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American Sign Language: "Deaf School"

The sign "DEAF-SCHOOL" uses the same movement as the sign for "SCHOOL" but the handshape for each hand is an "i."  The letter "i" is associated with the concept of an "institution."  Deaf Schools used to be commonly thought of as "institutions" or places where Deaf were "sent away to."  However, in the Deaf community, Deaf Schools are traditionally considered a source of pride.

The sign "Deaf School" means "a State-run Residential School for the Deaf" Use "i" handshapes.  The dominant hand moves, the base hand is stationary.

Sample sentence: "Did you go to a Deaf school?" = "DEAF-SCHOOL YOU?"


DEAF-SCHOOL (Version 2)
There is another version of this sign that is done similar to the version above except that the base hand is in a palm-down "S"-hand.  The dominant hand is still in an "i"-hand and still makes two downward movements.


The term "Residential school for the Deaf" means "Deaf School."  It can also be used to mean: campus, institute or institution.  (But I don't recommend using it to mean "campus" as in a college campus. For that, just sign "COLLEGE" and if you need to you can add the "location / thereabouts" sign.)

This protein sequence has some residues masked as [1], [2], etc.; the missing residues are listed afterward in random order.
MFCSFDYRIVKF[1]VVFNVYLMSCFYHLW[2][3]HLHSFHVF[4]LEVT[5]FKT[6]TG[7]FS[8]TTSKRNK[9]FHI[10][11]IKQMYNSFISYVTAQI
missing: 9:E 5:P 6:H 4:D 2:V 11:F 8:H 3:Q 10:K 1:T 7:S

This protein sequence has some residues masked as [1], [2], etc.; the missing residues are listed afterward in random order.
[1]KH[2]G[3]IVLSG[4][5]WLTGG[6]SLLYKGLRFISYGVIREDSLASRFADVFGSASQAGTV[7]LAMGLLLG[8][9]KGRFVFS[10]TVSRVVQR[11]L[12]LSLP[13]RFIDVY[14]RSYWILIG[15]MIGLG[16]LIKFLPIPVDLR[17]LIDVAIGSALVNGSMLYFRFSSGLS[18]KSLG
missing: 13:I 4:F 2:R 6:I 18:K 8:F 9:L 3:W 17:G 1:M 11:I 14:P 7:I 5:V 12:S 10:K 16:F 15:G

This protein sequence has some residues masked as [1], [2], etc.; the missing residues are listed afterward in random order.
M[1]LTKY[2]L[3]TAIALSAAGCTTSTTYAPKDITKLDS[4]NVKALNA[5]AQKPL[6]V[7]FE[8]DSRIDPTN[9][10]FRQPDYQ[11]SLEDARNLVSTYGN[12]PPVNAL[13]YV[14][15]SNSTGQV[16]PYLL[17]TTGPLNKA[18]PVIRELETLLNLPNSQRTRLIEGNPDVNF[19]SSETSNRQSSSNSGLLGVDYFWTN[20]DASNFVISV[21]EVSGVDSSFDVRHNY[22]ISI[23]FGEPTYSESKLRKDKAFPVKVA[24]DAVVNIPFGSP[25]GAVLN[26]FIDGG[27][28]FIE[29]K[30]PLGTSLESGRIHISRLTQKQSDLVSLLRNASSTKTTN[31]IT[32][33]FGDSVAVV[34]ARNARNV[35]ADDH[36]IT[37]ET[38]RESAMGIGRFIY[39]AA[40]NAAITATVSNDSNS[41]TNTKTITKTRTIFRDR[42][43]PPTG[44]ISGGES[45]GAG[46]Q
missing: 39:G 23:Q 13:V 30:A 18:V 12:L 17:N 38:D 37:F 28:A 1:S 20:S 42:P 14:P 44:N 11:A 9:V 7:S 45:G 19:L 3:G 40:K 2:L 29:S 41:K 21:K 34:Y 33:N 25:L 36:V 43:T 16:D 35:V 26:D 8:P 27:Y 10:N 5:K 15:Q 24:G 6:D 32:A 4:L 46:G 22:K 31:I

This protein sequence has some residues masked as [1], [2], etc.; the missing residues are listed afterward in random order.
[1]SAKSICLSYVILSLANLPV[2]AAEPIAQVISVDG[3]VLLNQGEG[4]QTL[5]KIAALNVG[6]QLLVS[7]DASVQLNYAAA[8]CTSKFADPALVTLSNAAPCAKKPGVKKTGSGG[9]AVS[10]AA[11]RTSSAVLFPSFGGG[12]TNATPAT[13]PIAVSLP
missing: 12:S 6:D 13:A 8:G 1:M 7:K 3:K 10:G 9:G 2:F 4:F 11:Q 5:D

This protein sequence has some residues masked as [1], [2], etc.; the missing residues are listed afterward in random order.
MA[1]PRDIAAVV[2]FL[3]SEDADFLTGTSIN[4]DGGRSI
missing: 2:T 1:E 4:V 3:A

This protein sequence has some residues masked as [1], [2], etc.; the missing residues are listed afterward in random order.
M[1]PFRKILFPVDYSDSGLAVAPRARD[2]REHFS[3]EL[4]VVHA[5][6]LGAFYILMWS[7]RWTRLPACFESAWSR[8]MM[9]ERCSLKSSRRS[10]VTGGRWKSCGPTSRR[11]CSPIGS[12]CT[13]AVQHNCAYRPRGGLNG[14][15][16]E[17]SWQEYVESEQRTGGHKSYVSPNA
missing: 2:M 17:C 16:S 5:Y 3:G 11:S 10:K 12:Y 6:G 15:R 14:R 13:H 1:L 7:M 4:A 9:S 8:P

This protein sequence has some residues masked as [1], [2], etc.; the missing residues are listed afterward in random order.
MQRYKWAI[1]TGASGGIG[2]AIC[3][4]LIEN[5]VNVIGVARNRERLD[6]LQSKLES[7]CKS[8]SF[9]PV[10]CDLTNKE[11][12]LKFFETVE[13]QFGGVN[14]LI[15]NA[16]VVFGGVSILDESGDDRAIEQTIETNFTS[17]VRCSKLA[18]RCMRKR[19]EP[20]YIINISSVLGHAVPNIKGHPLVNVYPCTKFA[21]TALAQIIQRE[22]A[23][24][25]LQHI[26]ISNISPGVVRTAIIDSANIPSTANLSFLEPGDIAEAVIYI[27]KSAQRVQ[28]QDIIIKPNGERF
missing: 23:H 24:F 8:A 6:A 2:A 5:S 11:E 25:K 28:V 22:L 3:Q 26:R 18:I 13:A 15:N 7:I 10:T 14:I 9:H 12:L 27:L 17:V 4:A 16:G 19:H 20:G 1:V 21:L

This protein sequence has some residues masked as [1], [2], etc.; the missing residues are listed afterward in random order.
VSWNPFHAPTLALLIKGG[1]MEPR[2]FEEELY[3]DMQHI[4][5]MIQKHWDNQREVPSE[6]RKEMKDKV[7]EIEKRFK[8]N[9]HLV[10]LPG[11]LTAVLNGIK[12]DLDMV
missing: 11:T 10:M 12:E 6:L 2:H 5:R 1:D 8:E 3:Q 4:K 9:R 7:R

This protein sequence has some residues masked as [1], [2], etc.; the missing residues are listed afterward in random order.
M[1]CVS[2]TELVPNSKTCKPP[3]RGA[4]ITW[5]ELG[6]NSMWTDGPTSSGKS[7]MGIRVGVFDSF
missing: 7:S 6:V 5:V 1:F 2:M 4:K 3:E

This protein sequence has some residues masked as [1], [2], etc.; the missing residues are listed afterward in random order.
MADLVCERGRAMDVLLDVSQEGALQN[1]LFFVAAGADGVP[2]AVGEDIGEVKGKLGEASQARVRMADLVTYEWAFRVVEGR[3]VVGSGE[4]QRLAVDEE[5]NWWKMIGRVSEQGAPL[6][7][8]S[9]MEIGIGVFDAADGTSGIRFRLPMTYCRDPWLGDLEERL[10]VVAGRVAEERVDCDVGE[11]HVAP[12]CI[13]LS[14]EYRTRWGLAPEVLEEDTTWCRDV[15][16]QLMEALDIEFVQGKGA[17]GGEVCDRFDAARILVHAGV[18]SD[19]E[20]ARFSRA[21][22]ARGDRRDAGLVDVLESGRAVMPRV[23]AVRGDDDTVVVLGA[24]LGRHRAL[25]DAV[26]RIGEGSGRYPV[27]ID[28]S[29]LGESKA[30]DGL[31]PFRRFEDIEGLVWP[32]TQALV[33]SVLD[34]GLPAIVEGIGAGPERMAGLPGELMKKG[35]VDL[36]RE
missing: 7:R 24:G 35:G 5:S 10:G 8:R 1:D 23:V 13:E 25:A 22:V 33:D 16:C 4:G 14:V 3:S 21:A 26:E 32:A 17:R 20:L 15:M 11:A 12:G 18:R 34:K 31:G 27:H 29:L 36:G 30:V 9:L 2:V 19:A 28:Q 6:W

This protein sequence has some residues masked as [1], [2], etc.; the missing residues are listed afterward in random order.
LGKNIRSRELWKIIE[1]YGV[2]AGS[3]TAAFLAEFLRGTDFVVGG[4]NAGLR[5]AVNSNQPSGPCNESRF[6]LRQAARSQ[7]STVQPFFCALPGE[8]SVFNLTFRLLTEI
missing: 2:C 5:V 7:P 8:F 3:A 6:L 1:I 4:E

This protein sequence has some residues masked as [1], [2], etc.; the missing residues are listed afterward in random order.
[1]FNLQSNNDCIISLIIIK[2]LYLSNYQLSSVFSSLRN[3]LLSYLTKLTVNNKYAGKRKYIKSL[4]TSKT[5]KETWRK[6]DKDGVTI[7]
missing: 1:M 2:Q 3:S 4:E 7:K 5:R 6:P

The sign for "Deaf School" is an initialized form of the sign "SCHOOL." Why the "i" handshape?  The "i" handshape refers to the concept of an "institution." Deaf people used to be "institutionalized" into State-run residential institutions.

In the Deaf world, when we ask someone if they attended a "Deaf School" what we mean is "Did you attend a State-run Residential School for the Deaf?" Students live there during the week and go home on weekends or school holidays--(depending on the program). If the school wasn't run by the State and if it didn't have a residential component then it wasn't a "Deaf School."  Instead it would labeled with some other term: "Deaf Day Program," "Deaf Charter School," "Deaf Inclusion Program," etc.

* Most Deaf people are proud of having attended a “Deaf-school.”  It is culturally similar to the "Hearing world" practice of having attended a prestigious boarding school.  Rich Hearing people might speak with pride regarding having attended certain "boarding schools" or "prep schools."  Culturally Deaf people (rather than those who are merely physically deaf) express pride at having attended a Deaf school.

DEAF-SCHOOL: While it is true that you can sign DEAF and SCHOOL as separate signs to mean “Deaf school” I want to make sure students know the “I” handshape version. There are two variations of this version: A variation in which only the dominant hand has an “I” handshape, and a version where both hands have an “I” handshape.





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